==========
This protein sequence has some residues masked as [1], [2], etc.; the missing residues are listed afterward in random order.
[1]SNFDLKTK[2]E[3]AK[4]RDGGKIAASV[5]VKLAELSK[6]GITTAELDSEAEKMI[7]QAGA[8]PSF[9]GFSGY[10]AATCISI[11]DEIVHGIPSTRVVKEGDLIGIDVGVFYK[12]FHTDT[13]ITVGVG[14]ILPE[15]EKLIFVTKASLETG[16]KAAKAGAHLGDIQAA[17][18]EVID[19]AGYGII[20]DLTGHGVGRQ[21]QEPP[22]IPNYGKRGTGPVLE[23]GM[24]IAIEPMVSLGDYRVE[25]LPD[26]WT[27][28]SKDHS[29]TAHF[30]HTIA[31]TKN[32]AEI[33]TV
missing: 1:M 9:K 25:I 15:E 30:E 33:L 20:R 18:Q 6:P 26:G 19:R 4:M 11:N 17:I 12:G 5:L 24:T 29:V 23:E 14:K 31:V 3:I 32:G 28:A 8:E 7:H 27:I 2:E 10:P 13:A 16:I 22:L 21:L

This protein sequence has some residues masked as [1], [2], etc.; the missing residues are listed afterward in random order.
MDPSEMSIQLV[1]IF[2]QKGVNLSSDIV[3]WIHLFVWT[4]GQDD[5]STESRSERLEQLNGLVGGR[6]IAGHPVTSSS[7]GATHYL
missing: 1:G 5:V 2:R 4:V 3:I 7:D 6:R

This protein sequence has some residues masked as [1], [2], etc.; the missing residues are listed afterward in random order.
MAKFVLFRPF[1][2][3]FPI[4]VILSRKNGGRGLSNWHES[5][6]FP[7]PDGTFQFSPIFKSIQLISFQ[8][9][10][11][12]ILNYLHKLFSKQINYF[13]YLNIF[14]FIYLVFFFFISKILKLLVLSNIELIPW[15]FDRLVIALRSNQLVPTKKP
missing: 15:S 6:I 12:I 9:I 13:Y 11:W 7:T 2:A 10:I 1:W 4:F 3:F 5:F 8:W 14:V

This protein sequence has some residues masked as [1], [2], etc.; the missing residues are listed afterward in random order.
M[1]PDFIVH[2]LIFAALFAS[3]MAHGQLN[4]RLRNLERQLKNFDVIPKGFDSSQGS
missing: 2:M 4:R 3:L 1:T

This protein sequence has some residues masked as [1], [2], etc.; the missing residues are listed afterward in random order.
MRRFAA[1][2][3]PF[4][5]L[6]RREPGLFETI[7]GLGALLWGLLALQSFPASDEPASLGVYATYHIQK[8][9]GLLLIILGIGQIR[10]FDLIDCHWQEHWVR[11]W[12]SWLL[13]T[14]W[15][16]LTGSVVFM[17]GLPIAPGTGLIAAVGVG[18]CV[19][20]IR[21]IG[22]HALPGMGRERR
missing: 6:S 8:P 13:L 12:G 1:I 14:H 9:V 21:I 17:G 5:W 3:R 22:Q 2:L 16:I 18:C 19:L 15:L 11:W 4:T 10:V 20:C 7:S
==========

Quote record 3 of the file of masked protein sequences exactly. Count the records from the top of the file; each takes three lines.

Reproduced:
This protein sequence has some residues masked as [1], [2], etc.; the missing residues are listed afterward in random order.
MAKFVLFRPF[1][2][3]FPI[4]VILSRKNGGRGLSNWHES[5][6]FP[7]PDGTFQFSPIFKSIQLISFQ[8][9][10][11][12]ILNYLHKLFSKQINYF[13]YLNIF[14]FIYLVFFFFISKILKLLVLSNIELIPW[15]FDRLVIALRSNQLVPTKKP
missing: 15:S 6:I 12:I 9:I 13:Y 11:W 7:T 2:A 10:I 1:W 4:F 3:F 5:F 8:W 14:V